The trail got significantly steeper for a short period of time.

At the top of these rocks, you will get a lovely view!

And if you got an early start, or went on a low crowd day, you should be able to find a spot to sit and enjoy your victory of reaching the top! Of course, if it is super crowded, you might simply be forced to turn around and find a less scenic place to rest.

The way back down is definitely less strenuous, although I wouldn’t call it easy.

Eventually, we made it back to the trailhead. We had a wonderful hike!

Waterbury, Vermont

After finishing our hike, we found lunch in nearby Waterbury, then went to the Ben and Jerry’s Factory to get some ice cream at their Scoop Shop.

During “normal times,” there are factory tours and some interesting exhibits like a “graveyard” of their discontinued flavors. All that was open was an ice cream shop, where had an employee warning people that the line was 40 minutes long. We decided to skip it, since we were mostly full from lunch anyway.

Burlington, Vermont

We then chose to head into the town of Burlington, the largest city in Vermont. First we explored the lively Church Street.

If you happen to be visiting at meal time, this is a great street to relax and enjoy the atmosphere. We were hoping to get our Ben and Jerry’s ice cream there, but again, the line was quite long, so we decided to skip.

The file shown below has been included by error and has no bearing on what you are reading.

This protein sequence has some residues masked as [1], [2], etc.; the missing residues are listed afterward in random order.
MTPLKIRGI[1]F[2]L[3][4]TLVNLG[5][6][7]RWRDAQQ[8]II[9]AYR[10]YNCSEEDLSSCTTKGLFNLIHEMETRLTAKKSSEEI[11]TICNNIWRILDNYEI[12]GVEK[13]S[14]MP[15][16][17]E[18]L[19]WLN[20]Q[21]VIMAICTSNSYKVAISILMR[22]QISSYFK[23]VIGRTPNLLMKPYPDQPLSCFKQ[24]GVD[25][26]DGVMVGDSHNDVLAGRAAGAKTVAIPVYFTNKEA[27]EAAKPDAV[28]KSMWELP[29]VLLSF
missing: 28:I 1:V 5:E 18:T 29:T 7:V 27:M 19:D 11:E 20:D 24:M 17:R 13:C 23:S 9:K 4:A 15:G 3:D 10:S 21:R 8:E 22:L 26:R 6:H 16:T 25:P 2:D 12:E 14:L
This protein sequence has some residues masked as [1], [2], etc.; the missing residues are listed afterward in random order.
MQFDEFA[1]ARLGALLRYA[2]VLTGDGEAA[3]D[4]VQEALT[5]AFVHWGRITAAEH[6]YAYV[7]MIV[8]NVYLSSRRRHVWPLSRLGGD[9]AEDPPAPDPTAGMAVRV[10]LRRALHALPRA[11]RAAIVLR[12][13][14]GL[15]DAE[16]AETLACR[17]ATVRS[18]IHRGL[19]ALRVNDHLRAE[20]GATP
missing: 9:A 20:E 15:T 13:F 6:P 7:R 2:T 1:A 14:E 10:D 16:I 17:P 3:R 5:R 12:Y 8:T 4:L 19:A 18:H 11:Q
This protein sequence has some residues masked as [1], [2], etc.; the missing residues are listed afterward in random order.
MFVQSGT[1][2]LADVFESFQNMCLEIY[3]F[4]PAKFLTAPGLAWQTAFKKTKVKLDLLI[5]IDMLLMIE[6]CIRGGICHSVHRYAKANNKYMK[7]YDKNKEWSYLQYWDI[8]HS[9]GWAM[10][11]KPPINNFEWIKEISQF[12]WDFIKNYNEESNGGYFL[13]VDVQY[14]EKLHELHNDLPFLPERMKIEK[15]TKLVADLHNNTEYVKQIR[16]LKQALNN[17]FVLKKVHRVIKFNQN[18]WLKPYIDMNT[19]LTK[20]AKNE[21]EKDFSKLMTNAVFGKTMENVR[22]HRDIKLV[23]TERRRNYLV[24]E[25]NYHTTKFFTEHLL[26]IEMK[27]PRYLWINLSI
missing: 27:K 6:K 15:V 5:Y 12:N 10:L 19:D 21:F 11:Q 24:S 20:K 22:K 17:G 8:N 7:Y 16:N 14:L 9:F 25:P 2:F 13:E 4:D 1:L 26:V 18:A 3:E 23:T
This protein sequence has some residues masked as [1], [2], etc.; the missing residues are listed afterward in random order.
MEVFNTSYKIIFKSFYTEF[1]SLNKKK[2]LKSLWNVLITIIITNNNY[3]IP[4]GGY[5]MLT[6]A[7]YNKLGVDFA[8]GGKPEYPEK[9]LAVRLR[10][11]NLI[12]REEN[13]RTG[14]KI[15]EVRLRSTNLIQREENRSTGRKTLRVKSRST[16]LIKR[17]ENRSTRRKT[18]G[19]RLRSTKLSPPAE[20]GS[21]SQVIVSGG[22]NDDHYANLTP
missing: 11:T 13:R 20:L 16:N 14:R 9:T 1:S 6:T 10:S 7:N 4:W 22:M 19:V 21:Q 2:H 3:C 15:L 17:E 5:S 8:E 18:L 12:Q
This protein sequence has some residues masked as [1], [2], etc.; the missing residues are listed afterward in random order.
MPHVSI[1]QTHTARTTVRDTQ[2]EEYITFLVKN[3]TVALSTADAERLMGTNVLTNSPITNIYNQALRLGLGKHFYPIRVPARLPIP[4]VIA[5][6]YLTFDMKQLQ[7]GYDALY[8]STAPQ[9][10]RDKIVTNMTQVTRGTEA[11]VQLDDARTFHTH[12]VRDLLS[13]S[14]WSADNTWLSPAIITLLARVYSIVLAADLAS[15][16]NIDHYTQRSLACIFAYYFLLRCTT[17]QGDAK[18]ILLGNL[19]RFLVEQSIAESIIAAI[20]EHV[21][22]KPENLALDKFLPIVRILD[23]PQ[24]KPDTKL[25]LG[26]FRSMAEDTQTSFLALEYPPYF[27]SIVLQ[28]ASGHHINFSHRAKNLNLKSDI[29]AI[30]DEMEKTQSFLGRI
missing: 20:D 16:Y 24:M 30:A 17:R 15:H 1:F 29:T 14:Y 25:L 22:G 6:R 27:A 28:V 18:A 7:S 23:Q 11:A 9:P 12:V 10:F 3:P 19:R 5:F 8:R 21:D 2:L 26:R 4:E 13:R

So, we headed down to the waterfront, stopping in Battery Park for some lovely views on the way.

At the waterfront, we were planning to walk a ways on the bike path, but since we were quite tired, we simply enjoyed the grass instead.

Not feeling up for more walking, we decided to head for the Lake Champlain islands. I was hoping to see a fun beach area on the way, but most of what we saw from the road were private beaches.

Our oldest really wanted to see the Canadian border (closed due to Covid). We found ourselves maybe 10 minutes away, so we decided to drive by, and then circled around back to the main highway.

It really wasn’t as exciting as we hoped, but it was better than exhausting ourselves with more walking.

Montpelier, Vermont

Our original plan was to figure out the weather plans and book hotels night by night, but on Friday night, we discovered that Burlington was completely out of hotel rooms for Saturday (I suppose that can happen Memorial Day weekend). So, we decided that spending the night in Vermont’s capital, Montpelier, might be fun!

Our oldest, who is into geography trivia, discovered that Montpelier is the lowest-population US state capital at roughly 7,000 people, and apparently the only US state capital without a McDonalds.

We arrived in time for dinner and enjoyed a lovely meal on the water!

Leave a Reply

Fill in your details below or click an icon to log in:

WordPress.com Logo

You are commenting using your WordPress.com account. Log Out /  Change )

Google photo

You are commenting using your Google account. Log Out /  Change )

Twitter picture

You are commenting using your Twitter account. Log Out /  Change )

Facebook photo

You are commenting using your Facebook account. Log Out /  Change )

Connecting to %s